Sunday, March 25, 2012

A love beyond what I can do

Those who care for elderly or ill family members are told that they cannot do this care by themselves. They will burn out from the stress of it and not be able to carry on. At present, at least three of my family are in this situation. A man in his nineties is taking care of his wife who has severe dementia. A wife is caring for her spouse who has had a stroke and is unable to think straight. A husband is caring for his wife who has a severe illness. 

As I watch them, I wonder about the advice given to caregivers. Is this a cultural admonition based on the busyness of North American life? Have people lost the capacity to care for their loved ones?

A few years ago, both my parents lived in our home. After a year, they moved into a residence for retired people, and from there to a care facility. I was criticized by one person who told me that in other cultures, the burden of family care is seldom passed on to the government or social agencies. The family did it and I was wrong to “put my parents in an old folks’ home.” 

I felt guilty, but at the same time knew that my father was okay with outside help. He would never accept family care when it came to giving him a bath. How could I push that against his own wishes? 

Yet in the Bible, the Lord exhorts His people to care for each other. The burdens are not always related to health or other infirmities, yet regardless of the burden, the attitude I’m supposed to have toward those in need is clear from today’s verse, and from the others that follow it.
Bear one another’s burdens, and so fulfill the law of Christ. (Galatians 6:2)
For the whole law is fulfilled in one word: “You shall love your neighbor as yourself.” (Galatians 5:14)
We who are strong have an obligation to bear with the failings of the weak, and not to please ourselves. (Romans 15:1)
And we urge you, brothers, admonish the idle, encourage the fainthearted, help the weak, be patient with them all. (1 Thessalonians 5:14)
And this commandment we have from him: whoever loves God must also love his brother. (1 John 4:21)
Love isn’t about cultural norms, nor is it about warm, fuzzy feelings. Clearly, it is about helping someone else with their struggles, sometimes at great personal cost. It is also putting the best interests of other people at the top of the list, not doing what I want, but what that other person needs.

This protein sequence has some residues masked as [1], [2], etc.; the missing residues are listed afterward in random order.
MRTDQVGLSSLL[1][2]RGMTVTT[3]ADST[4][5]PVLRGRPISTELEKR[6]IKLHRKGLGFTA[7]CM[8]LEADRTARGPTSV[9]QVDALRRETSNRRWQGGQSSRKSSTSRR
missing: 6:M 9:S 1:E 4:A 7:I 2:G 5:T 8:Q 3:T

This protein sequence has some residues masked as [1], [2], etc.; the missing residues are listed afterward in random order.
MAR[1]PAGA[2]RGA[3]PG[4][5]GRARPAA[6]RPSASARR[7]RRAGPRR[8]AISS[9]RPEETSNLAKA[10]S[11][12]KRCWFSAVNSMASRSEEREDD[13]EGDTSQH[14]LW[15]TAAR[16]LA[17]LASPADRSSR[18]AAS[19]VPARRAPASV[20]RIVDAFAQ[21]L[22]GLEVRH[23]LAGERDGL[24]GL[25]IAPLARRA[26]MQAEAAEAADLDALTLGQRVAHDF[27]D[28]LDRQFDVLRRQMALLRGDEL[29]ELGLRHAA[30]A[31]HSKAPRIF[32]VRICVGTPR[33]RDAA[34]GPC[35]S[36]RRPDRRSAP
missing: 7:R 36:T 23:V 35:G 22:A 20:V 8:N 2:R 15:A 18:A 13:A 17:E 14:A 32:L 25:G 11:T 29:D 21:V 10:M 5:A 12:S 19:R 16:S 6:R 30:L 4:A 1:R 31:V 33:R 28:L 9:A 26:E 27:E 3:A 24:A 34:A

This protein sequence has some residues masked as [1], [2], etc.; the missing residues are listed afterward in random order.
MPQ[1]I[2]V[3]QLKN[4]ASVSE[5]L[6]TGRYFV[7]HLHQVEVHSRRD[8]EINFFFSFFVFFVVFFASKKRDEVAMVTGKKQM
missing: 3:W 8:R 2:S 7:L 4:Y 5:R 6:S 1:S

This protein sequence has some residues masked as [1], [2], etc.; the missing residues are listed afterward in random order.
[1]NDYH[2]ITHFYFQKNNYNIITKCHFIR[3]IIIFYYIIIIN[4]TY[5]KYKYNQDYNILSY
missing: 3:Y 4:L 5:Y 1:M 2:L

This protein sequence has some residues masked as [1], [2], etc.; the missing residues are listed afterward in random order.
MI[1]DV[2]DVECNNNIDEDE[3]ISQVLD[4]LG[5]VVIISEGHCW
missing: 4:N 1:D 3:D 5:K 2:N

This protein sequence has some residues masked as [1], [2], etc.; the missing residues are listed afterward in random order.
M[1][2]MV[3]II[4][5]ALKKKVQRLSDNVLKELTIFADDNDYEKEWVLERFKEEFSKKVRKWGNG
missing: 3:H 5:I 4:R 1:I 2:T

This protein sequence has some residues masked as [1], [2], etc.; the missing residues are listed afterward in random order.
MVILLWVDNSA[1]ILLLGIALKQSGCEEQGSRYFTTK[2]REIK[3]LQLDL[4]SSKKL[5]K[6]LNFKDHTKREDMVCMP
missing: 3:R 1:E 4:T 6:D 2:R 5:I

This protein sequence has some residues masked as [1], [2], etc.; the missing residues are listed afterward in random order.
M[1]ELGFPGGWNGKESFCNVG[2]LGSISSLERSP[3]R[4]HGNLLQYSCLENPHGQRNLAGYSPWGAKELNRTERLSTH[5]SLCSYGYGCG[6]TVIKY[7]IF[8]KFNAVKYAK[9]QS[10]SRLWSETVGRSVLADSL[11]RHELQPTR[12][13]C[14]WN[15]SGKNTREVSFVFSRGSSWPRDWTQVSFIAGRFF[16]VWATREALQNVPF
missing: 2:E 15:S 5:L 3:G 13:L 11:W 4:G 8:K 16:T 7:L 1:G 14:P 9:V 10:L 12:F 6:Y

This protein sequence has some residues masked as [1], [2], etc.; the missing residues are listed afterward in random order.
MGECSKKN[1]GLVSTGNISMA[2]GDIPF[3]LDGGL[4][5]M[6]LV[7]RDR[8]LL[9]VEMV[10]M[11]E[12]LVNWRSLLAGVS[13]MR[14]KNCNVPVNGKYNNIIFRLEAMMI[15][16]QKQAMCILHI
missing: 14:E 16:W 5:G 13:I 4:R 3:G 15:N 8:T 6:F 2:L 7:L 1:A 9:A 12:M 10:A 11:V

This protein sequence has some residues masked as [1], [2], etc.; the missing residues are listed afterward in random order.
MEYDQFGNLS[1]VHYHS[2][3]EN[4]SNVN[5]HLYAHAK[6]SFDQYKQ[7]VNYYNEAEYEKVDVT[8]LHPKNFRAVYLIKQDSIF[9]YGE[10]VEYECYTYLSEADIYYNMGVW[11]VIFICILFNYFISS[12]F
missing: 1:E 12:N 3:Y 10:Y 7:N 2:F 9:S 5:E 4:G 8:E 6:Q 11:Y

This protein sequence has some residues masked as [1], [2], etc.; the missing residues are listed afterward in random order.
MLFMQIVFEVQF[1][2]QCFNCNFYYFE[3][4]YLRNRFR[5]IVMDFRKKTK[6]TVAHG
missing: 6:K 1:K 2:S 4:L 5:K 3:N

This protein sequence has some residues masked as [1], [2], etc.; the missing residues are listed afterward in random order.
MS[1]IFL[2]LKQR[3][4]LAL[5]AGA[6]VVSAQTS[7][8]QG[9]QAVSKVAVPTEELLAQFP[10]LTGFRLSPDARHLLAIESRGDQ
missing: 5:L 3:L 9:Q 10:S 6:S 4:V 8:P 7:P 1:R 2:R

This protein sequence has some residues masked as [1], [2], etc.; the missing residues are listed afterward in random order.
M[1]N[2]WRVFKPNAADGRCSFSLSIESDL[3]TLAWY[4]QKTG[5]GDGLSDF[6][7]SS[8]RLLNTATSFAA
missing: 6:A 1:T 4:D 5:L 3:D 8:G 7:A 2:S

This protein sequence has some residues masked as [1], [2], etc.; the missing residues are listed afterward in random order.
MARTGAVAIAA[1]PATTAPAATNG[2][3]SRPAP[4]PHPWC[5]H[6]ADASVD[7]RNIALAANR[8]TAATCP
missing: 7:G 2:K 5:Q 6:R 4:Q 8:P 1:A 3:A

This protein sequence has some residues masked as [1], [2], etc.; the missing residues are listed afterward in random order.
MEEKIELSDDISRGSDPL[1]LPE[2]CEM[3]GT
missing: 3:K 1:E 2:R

I’m impressed by my relative who cares for his wife with dementia. He knows that she is severely confused. Moving her out of her home would increase her confusion to the point that she would be in great stress. He loves her too much to do that to her. Somehow, in that self-sacrificial love, he finds the strength.

I’m also impressed by the woman who cares for her husband. She put him in a care facility, knowing that if she kept him at home, she could not provide 24/7 care and would eventually burn out herself. She does not want to leave him without anyone to help him with his burdens. She loves him too much to do that.

Deciding the best way to love others and bear burdens is not easy. The man who has been caring for his ill wife has not looked for or accepted help. He felt this was his duty, yet he has burned out and now in the hospital. His family must now make arrangements for night nurses and home care to take over his role. He admits that in trying to keep up the appearance of being “okay” he failed the one he loves and now cannot do anything to care for her. 

How can I obey God in loving others without falling apart? Part of the answer is in the fact that this love God asks me to give is not about me or from me. It is not about feelings, or any self-determination, or what I can do on my own. This love is agape, the love of God that is “shed abroad in the heart” of those who believe in Jesus Christ. He was willing to die for my sin. I cannot muster up or make happen that kind of love. It must flow from Him through me. Yet because He lives in me, such great love is available. 

I also think about why God wants me to do this. Of course love gives good things that others need. It is never about what I might get out of it. This love also has great purpose in that it demonstrates the love of Jesus Christ so others can see what He is like. One other reason is that this love of God speaks volumes about me and all those who can love in this burden-bearing way . . .
A new commandment I give to you, that you love one another: just as I have loved you, you also are to love one another. By this all people will know that you are my disciples, if you have love for one another. (John 13:34–35)


Lord, I know that I cannot love as You command apart from believing in You and abiding in Christ. Your love is different from human love. It stands out because of its eternal source and everlasting quality. It is a love without limits because You love everyone, even Your enemies. While we were still sinners, You died for us. Because of Your love, I can depend on You to help me know and do what is the best for others. I can put aside all my “I wants” and lift burdens because You graciously give the strength and the love needed to do it.  

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